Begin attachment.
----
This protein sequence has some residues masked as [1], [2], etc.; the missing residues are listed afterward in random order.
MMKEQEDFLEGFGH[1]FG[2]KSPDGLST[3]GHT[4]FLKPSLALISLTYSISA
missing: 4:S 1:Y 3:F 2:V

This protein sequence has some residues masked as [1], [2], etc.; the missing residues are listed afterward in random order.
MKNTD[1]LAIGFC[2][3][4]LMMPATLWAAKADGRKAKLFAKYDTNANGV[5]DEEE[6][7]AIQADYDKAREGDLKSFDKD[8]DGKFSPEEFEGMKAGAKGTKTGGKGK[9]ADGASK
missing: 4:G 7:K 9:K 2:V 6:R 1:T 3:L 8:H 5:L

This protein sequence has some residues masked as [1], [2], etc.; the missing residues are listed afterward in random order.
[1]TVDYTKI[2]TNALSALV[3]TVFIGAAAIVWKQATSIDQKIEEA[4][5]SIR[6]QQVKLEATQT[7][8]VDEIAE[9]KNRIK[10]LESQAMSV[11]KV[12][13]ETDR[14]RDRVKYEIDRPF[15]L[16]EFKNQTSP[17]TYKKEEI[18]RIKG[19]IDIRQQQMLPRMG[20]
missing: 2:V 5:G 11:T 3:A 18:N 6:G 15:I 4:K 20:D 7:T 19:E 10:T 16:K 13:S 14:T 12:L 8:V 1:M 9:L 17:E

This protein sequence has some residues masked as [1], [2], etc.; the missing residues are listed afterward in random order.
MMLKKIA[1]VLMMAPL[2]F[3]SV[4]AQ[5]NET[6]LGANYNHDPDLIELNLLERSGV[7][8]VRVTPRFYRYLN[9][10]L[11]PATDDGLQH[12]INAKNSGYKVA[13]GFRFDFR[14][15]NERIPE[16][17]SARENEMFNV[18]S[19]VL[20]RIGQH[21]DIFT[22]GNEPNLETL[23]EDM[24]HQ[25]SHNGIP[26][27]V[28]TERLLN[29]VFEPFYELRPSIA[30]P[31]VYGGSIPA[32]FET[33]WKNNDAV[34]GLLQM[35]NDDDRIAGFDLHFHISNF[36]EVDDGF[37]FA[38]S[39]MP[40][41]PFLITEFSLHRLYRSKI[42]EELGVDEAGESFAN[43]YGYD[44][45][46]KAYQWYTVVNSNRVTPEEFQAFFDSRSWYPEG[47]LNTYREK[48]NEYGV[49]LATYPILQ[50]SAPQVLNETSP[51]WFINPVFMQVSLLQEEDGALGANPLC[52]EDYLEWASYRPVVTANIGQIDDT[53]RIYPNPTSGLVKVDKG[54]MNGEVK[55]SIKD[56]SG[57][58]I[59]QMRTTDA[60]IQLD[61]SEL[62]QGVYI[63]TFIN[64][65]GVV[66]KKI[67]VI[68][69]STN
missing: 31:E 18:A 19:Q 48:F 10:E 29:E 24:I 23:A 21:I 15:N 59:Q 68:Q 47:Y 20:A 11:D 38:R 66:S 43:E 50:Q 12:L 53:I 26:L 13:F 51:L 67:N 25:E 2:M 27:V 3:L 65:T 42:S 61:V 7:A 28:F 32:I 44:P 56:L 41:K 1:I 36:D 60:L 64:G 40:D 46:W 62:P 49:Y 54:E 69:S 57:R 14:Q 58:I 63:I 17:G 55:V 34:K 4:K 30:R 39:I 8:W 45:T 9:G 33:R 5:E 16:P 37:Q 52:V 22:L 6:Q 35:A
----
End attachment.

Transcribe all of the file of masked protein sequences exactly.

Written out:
This protein sequence has some residues masked as [1], [2], etc.; the missing residues are listed afterward in random order.
MMKEQEDFLEGFGH[1]FG[2]KSPDGLST[3]GHT[4]FLKPSLALISLTYSISA
missing: 4:S 1:Y 3:F 2:V

This protein sequence has some residues masked as [1], [2], etc.; the missing residues are listed afterward in random order.
MKNTD[1]LAIGFC[2][3][4]LMMPATLWAAKADGRKAKLFAKYDTNANGV[5]DEEE[6][7]AIQADYDKAREGDLKSFDKD[8]DGKFSPEEFEGMKAGAKGTKTGGKGK[9]ADGASK
missing: 4:G 7:K 9:K 2:V 6:R 1:T 3:L 8:H 5:L

This protein sequence has some residues masked as [1], [2], etc.; the missing residues are listed afterward in random order.
[1]TVDYTKI[2]TNALSALV[3]TVFIGAAAIVWKQATSIDQKIEEA[4][5]SIR[6]QQVKLEATQT[7][8]VDEIAE[9]KNRIK[10]LESQAMSV[11]KV[12][13]ETDR[14]RDRVKYEIDRPF[15]L[16]EFKNQTSP[17]TYKKEEI[18]RIKG[19]IDIRQQQMLPRMG[20]
missing: 2:V 5:G 11:T 3:A 18:N 6:G 15:I 4:K 20:D 7:T 19:E 10:T 16:K 13:S 14:T 12:L 8:V 1:M 9:L 17:E

This protein sequence has some residues masked as [1], [2], etc.; the missing residues are listed afterward in random order.
MMLKKIA[1]VLMMAPL[2]F[3]SV[4]AQ[5]NET[6]LGANYNHDPDLIELNLLERSGV[7][8]VRVTPRFYRYLN[9][10]L[11]PATDDGLQH[12]INAKNSGYKVA[13]GFRFDFR[14][15]NERIPE[16][17]SARENEMFNV[18]S[19]VL[20]RIGQH[21]DIFT[22]GNEPNLETL[23]EDM[24]HQ[25]SHNGIP[26][27]V[28]TERLLN[29]VFEPFYELRPSIA[30]P[31]VYGGSIPA[32]FET[33]WKNNDAV[34]GLLQM[35]NDDDRIAGFDLHFHISNF[36]EVDDGF[37]FA[38]S[39]MP[40][41]PFLITEFSLHRLYRSKI[42]EELGVDEAGESFAN[43]YGYD[44][45][46]KAYQWYTVVNSNRVTPEEFQAFFDSRSWYPEG[47]LNTYREK[48]NEYGV[49]LATYPILQ[50]SAPQVLNETSP[51]WFINPVFMQVSLLQEEDGALGANPLC[52]EDYLEWASYRPVVTANIGQIDDT[53]RIYPNPTSGLVKVDKG[54]MNGEVK[55]SIKD[56]SG[57][58]I[59]QMRTTDA[60]IQLD[61]SEL[62]QGVYI[63]TFIN[64][65]GVV[66]KKI[67]VI[68][69]STN
missing: 31:E 18:A 19:Q 48:F 10:E 29:E 24:I 23:A 21:I 15:N 59:Q 68:Q 47:Y 20:A 11:D 38:R 66:S 43:E 50:Q 12:L 53:I 26:L 13:F 51:L 67:N 25:E 2:M 27:V 3:L 65:T 42:S 61:V 7:A 28:F 32:I 44:P 56:L 41:K 1:I 36:D 60:L 64:G 40:D 46:W 62:P 49:Y 54:E 69:S 57:R 14:Q 58:I 63:I 17:G 55:V 34:K 4:K 30:R 39:I 8:W 45:T 9:G 33:R 5:E 16:P 37:Q 52:V 22:L 6:Q 35:A